Friday, 28 October 2005
Alvarado F and Atria (Hotel Albuquerque at Old Town)
Currently, the most widely used paradigm for the automated detection of tornadoes and other hazardous weather events involves identifying patterns in raw Doppler radar reflectivity and velocity data. The patterns include gate-to-gate shear, strong convergence oriented in lines, descending areas of high reflectivity, etc. The Warning Decision Support System-Integrated Information (WDSS-II), developed by the National Severe Storms Laboratory, uses this general methodology, incorporating near storm environment analyses for hail detection, satellite data for clutter suppression, and a variety of other advanced tools. The major limitation of tools such as WDSS-II, however, is that new detection algorithms must be created, or existing ones adapted, each time a new observation system is deployed (e.g., TDWR). Further, they operate principally on data directly measured by the sensor (e.g., radial velocity and reflectivity) and thus do not make use of other important fields that are potentially available to them (e.g., pressure and temperature). Finally, such systems are limited in their ability to synthesize data from other observing platforms in a dynamically consistent manner.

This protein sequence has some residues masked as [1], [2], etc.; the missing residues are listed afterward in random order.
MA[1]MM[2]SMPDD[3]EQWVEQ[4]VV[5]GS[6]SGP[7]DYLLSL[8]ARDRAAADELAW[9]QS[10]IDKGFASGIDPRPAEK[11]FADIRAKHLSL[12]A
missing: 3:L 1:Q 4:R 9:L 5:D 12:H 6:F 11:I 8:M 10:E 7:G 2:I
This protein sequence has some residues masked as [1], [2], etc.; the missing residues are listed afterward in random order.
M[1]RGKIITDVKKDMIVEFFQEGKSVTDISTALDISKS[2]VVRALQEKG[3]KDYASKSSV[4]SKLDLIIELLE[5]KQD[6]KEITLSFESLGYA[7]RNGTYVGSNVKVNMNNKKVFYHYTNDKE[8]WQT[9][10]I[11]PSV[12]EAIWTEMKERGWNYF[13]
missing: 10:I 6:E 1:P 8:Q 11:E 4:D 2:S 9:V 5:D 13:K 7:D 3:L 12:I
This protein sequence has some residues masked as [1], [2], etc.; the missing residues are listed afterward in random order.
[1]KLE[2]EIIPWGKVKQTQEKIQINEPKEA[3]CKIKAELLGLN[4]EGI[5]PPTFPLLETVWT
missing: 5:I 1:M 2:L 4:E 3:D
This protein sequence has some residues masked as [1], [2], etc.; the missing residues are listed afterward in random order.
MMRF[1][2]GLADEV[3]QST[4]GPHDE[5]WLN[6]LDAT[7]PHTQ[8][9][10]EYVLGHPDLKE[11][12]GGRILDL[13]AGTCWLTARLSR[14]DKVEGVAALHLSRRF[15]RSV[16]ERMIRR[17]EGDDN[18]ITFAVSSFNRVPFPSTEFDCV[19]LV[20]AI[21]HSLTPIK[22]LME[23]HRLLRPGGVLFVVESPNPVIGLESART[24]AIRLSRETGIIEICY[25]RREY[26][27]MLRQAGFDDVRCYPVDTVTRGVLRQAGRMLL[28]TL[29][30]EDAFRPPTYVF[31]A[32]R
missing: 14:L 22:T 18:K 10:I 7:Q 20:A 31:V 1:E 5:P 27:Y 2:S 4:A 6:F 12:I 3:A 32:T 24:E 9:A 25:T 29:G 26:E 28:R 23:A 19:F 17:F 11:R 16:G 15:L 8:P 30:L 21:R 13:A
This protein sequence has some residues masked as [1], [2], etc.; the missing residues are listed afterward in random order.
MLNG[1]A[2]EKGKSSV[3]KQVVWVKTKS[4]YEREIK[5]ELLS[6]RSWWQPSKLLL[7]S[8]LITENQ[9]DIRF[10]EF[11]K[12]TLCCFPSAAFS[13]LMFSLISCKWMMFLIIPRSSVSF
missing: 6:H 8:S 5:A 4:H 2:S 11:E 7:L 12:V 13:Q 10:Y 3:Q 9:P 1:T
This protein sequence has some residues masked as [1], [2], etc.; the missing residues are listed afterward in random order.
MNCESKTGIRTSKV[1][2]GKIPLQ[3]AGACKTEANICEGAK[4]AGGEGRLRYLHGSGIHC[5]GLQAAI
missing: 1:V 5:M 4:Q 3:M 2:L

An alternative approach that has the potential to overcome these limitations involves using advanced data assimilation and retrieval techniques to generate dynamically consistent, 3D gridded analyses of all key observed and unobserved meteorological quantities to which data mining tools can be applied. The potential advantages include the ability to interrogate quantities not available from raw data and the use of geometrically simple 3D grids. The most important advantage, however, is that the mining algorithms do not depend upon the data sources and needn't be changed when new sources are added (e.g., new types of radars). Rather, the incorporation of other data simply improves the quality of the analysis. Potential limitations of this approach include reliability of the retrieved fields and degraded spatial fidelity owing to the resolution constraint of the assimilation process.
To examine these tradeoffs, we compare the conventional detection algorithms of WDSS-II to features in assimilated analyses produced using the ensemble Kalman filter for an observed tornadic storm that occurred on 29 May 2004 and that was observed by NEXRAD radar. Our study includes examination of sensitivities to a variety of variable factors including grid spacing, data frequency, ensemble size, and quantities assimilated.
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